Monday, December 17, 2012

First Visit with 12 Year Old "Max"

“We don’t want to overburden our stomachs.” LOL This is what “Max” said to me at the restaurant when I kept offering him things to eat and drink! Who would have known…..after being with “Chase” for three days and seeing him devour food like he didn’t know where his next meal would be coming from…that Max would be so delicate and careful about how much he ate. And, I thought Chase was the sweetest boy I ever met, but now…..now I’d have to say it’s a tie.

We got to Max’s orphanage around 11AM and thought we’d do the regular routine, asking the director questions about him, etc. but they brought him right out to us and he was soooooooooo excited!! He is a very overly emotional boy, and couldn’t contain his happiness. He was smiling from ear to ear and laughing of happiness at having a family. He told me I was very beautiful and that he always wanted to have a mother and a father (yes, you can cry now). He told us that when he found out we were coming to meet him he told all his friends, “See, I told you miracles happen at Christmas time.” (It must have been God that moved us to cancel some important appointments and drop everything to come here and meet the boys before Christmas in three days’ time.)

I do not even know how to begin describing this boy to you. He is 12-years-old and tinier than we had expected, even though we had seen many videos of him. Very, very skinny, but he had on nice clothes that fit him well. It is clear how much his teacher absolutely loves him. She told us she’s been with him since he was transferred there from the baby orphanage at 4-years-old. And she loves him like a son. She said she always told him that he would be adopted by a family from the U.S.—it was just a feeling she had, even though no other child from this orphanage has been adopted by an American family, but instead from France, Germany, Spain, etc. So he feels very lucky to be going to America, because apparently that’s “the place to be.” It made us sad to see some of the older children standing outside the orphanage, some smoking. They were all staring at us and knew that we were there to adopt Max, and they all were saying hello to us very eagerly—kind of like “notice me too, please.” It was heartbreaking….13 and 14 year old girls smiling at you and locking their gaze on you, wanting something from you. I just wanted to tell them all, “I’m going to go back and find families for you right away. You’ll all be coming to America soon!” (Lord, please let it be so!)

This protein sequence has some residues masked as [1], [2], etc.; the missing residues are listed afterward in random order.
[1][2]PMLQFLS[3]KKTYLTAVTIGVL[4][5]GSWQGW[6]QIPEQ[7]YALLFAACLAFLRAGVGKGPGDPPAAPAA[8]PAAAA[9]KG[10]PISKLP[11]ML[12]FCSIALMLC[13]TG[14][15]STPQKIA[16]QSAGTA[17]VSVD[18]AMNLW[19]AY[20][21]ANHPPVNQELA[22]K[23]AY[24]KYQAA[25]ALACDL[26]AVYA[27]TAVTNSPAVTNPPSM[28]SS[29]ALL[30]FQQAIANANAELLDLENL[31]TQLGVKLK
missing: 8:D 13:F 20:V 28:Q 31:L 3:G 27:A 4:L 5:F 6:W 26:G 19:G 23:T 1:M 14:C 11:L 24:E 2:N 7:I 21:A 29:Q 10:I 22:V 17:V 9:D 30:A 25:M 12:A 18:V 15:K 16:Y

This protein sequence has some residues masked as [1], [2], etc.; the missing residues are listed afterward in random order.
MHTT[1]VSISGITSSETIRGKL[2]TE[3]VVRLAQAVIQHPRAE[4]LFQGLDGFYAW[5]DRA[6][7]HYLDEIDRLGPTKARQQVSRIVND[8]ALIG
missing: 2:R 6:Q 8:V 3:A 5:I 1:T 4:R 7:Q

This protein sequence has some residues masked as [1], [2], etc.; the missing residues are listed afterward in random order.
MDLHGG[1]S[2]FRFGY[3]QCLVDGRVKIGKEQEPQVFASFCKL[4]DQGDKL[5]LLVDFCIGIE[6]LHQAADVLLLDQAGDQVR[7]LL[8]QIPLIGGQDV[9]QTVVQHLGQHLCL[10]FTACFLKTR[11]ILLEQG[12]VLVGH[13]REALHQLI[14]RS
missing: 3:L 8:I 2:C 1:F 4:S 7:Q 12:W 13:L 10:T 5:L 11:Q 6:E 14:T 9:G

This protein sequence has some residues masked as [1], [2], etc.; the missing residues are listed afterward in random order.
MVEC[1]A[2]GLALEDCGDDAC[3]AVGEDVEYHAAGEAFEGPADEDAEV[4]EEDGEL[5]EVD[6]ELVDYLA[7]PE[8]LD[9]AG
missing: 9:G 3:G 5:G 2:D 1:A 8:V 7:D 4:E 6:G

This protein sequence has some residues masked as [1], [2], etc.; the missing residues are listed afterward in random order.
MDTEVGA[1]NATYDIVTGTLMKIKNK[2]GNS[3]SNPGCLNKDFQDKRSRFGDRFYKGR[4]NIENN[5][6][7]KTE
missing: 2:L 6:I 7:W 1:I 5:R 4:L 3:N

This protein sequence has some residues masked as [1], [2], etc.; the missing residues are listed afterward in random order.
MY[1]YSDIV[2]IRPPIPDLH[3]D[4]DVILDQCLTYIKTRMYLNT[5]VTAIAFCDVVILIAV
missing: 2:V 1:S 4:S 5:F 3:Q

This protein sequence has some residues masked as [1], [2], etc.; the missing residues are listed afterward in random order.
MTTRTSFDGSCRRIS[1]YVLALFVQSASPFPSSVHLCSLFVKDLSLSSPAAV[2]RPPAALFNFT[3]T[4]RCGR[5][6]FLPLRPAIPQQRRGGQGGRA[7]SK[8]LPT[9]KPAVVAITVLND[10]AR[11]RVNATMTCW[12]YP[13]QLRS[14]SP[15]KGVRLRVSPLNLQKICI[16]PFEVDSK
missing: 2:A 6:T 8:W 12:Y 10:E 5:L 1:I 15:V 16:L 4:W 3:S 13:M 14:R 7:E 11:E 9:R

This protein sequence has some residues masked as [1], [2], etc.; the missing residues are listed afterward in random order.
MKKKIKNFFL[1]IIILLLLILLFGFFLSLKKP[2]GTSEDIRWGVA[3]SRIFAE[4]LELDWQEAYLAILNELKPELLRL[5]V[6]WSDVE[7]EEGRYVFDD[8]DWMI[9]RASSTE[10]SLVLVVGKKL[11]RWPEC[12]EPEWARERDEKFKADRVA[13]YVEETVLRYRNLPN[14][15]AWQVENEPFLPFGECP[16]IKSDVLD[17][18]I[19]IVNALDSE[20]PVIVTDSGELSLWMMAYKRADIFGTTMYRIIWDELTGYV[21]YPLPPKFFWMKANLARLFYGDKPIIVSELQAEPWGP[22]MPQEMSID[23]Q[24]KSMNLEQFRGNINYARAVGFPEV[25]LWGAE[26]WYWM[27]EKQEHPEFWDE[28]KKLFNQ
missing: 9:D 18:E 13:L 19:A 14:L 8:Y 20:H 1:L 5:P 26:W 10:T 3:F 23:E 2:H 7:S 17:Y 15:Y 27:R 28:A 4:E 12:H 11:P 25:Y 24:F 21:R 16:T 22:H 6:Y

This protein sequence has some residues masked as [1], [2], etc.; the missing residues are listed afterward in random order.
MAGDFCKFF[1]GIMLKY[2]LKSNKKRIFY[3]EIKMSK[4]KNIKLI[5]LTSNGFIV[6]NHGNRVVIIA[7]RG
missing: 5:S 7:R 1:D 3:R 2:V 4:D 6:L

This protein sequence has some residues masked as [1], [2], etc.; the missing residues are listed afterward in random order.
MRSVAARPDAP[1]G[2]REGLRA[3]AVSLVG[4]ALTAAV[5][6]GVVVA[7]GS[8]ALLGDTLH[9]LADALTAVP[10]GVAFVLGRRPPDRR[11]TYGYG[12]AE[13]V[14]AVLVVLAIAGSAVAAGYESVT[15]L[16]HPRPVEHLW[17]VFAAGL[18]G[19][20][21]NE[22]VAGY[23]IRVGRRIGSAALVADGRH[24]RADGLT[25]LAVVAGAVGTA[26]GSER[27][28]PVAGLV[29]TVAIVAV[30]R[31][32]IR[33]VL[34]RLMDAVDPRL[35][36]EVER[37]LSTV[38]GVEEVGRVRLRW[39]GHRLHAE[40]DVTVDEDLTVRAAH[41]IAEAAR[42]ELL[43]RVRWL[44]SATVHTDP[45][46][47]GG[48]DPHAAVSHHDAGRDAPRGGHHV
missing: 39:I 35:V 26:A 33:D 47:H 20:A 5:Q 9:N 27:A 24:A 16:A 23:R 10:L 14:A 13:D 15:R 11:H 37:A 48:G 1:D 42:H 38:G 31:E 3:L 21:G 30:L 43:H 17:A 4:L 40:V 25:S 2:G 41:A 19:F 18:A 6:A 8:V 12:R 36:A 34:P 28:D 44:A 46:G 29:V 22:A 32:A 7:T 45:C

Max’s vision is very, very bad. He is practically blind in one eye and has extremely poor vision in the other. He puts his face extremely close to whatever it is he wants to see—writing, a video game, etc. He seems to manage ok but it is very sad to watch. His teacher told us that he has had glasses but they always end up breaking, so we asked if we could purchase him the unbreakable kind and she said she thought we could but that she’s not even sure if he has the correct prescription. But we’re going to do our best to get something for him to help him until we bring him home and get him thoroughly checked. We hope we can get him surgery to help correct his vision. The problem he has with his vision causes him to look awkward at times....I guess because he can't see himself or others well so he doesn't realize how his facial expressions may look to others...sort of how a blind person may make unusual expressions if he is never taught to be aware of them. He also touches and hugs us a lot and takes/feels our hands.  He's extreeeeeeeemely affectionate.  At first I thought it seemed strange for a boy his age, but Norman thinks he does this because he cannot see us well and it's his way of "seeing" us.  Makes sense.  Plus, being adopted is his dream come true--he's been hoping to have parents for many years....sweet child.

Max thinks, in many ways, like an adult. He is very concerned for others. For instance, after lunch at the restaurant his teacher said she was leaving and he asked her, “Are you sure you are going to be able to get enough rest now before having to work the night shift?” He also told me, “This coffee (espresso) is made for sipping slowly” when the waiter brought me a tiny little coffee cup.” When Norman offered him a chicken wing from his plate (he loves all types of meat) he reached for a carrot garnish instead of the meat because he didn’t want to be impolite and take Norman’s chicken from him. His teacher told him to go ahead and take the chicken and had to really urge him before he happily took one. Norman was driving our facilitator’s stick shift car because it was snowing and she was not comfortable, so Max was so excited to sit up front with “Daddy” A couple of times Norman would grind the gears trying to get a feel for how her car worked, and his teacher asked him, “Isn’t your daddy a good driver?” and he answered, “Yes! And I’m sure he’s even a better driver in his own car.” Lol. We asked his teacher how he gets along with the other children at school and she said that he tries to be friends with everyone but that some of the boys are cruel and tease him because of his disability (not sure if she meant his severe vision problems or that he sometimes cannot contain his emotions). But he told us, “That’s ok. They are only insulting themselves. When a person insults someone else he is really insulting himself.” These were the types of things he said to us throughout the visit.